How this Afro-Puerto Rican scholar became known as ‘the Sherlock Holmes of Black history’

Mildred Europa Taylor January 24, 2022
Arturo Alfonso Schomburg, ca. 1910. Public domain image

He was inspired to discover Black history after a 5th-grade teacher told him, “Black people have no history, no heroes, no great moments.” To prove his teacher and racist historians wrong, Arturo Alfonso Schomburg, also known as Arthur Schomburg, began research on Africa and the diaspora and over time, he became known as “the Sherlock Holmes of Black History” thanks to his persistent digging for manuscripts, Black achievements and historical truths.

A collector, writer, and key intellectual figure in the Harlem Renaissance, Schomburg was born on January 24, 1874, in Santurce, Puerto Rico to Mary Joseph, his African mother from St. Croix, Danish Islands, and to Carlos Federico Schomburg, his German father. He schooled at San Juan’s Instituto Popular (Popular Institute) and then went to St. Thomas College in the Danish Virgin Islands where he studied Negro Literature.

In 1891 when he was 17, he moved to New York City. He first went to Harlem and then to Brooklyn. Schomburg became an active supporter of Cuban and Puerto Rican independence and founded Las dos Antillas, a cultural and political group that worked for the islands’ independence.

When the Cuban revolutionary struggle collapsed and his home country Puerto Rico became part of the U.S., Schomburg shifted his attention to the African-American community he was now part of. He began studying the connection that Black Americans had with Africa, and as he moved among Black communities from Puerto Rico, Cuba, the U.S., and the West Indies, he collected books, pamphlets and historical documents about people of African descent around the world.

And from his collection, he wrote articles on the history of the African diaspora for major Black periodicals including Negro World, The New York Amsterdam News, The Crisis, and Opportunity. Schomburg believed that international Black unity needed an international network of intellectuals and collectors and so he helped found the Negro Society for Historical Research in 1911 and used his own money to search for books and other historical documents.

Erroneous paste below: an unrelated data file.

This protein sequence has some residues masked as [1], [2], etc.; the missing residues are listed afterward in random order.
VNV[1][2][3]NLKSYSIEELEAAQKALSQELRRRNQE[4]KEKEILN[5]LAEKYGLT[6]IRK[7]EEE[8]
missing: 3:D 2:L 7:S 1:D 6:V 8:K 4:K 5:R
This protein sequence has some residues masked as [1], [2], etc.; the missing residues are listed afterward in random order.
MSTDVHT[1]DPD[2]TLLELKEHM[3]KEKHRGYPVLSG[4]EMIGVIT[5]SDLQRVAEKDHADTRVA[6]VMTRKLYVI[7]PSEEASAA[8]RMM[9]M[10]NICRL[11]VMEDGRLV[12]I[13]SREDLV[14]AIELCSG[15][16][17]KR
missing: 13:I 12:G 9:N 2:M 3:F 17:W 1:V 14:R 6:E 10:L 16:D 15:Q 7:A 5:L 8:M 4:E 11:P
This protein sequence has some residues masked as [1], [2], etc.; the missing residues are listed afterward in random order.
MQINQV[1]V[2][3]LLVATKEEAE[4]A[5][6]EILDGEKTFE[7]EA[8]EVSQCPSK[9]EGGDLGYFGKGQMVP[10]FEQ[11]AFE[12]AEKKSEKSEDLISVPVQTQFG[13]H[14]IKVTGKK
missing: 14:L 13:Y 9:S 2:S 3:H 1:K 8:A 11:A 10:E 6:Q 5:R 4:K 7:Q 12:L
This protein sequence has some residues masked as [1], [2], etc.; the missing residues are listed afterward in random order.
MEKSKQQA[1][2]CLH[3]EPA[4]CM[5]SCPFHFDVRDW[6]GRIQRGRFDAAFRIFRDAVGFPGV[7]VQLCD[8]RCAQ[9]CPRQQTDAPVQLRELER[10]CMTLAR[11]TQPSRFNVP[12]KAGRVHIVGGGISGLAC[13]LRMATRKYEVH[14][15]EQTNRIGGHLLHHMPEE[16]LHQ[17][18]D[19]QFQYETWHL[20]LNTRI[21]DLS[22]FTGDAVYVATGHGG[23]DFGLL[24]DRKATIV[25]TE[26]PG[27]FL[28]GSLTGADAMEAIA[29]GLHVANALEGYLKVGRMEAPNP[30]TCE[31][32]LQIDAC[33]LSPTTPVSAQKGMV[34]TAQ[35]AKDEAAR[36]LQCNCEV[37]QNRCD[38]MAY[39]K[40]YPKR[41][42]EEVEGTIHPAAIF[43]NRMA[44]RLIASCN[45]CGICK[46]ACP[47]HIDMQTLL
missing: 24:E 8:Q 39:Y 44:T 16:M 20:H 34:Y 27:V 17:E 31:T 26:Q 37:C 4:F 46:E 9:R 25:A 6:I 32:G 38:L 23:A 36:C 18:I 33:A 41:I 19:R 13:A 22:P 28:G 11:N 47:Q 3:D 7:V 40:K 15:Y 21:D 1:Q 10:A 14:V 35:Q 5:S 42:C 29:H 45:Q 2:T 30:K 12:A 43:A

“We need a collection or list of books written by our men and women,” Schomburg wrote in 1913, according to one report. “We need the historian and philosopher to give us, with trenchant pen, the story of our forefathers and let our soul and body, with phosphorescent light, brighten the chasm that separates us.”

At a time when White historians were arguing that Africans and their descendants were not capable of civilization, Schomburg decided to prove them wrong by collecting evidence of Black philosophers, composers, poets, novelists, military heroes, and painters. His curated library collection would serve as an indispensable resource for the Harlem Renaissance greats including Langston Hughes and Zora Neale Hurston and other Black scholars such as W. E. B. Du Bois, Henrik Clarke, and Alain Locke.

In 1926, Schomburg sold his collection to the New York Public Library. And after retiring from his job as a clerk for a Wall Street firm, he took over as curator of the collection at the 135th St. Branch of the Public Library until his death in 1938 at the age of 64.

In 1973, that is 35 years after his death, the New York Public Library branch at 135th Street in Harlem was renamed the Schomburg Center for Research in Black Culture. That year, the New York Times reported that Schomburg’s collection contains representative works of every major Black author.

“It also has a 1781 address by Jupiter Hammon, America’s first black poet; copies of the almanacs by Benjamin Banneker, who was employed by Thomas Jefferson; the scrapbook of Ira Aldridge, the black Shakespearean actor; the first novel by an American black man—“Clotel, or the President’s Daughter” by William Wells Brown; the 81 manuscript volumes of field notes used by Gunnar Myrdal in writing “An American Dilemma,” and histories of such ancient African kingdoms as Ghana, Mele, Songhai and Benin,” The New York Times wrote.

It said the collection holds more than “55,000 volumes, 3,000 manuscripts, 25 archival record groups, 2,000 prints and posters, 15,000 photographs, 240 reels of magnetic tape recordings, 5,000 reels of microfilm, as well as phonograph records, sheet music and newspapers.”

Today, the Schomburg Center remains the “premier archive” for the study of Black culture and history in the U.S. and the world.

Last Edited by:Mildred Europa Taylor Updated: January 24, 2022


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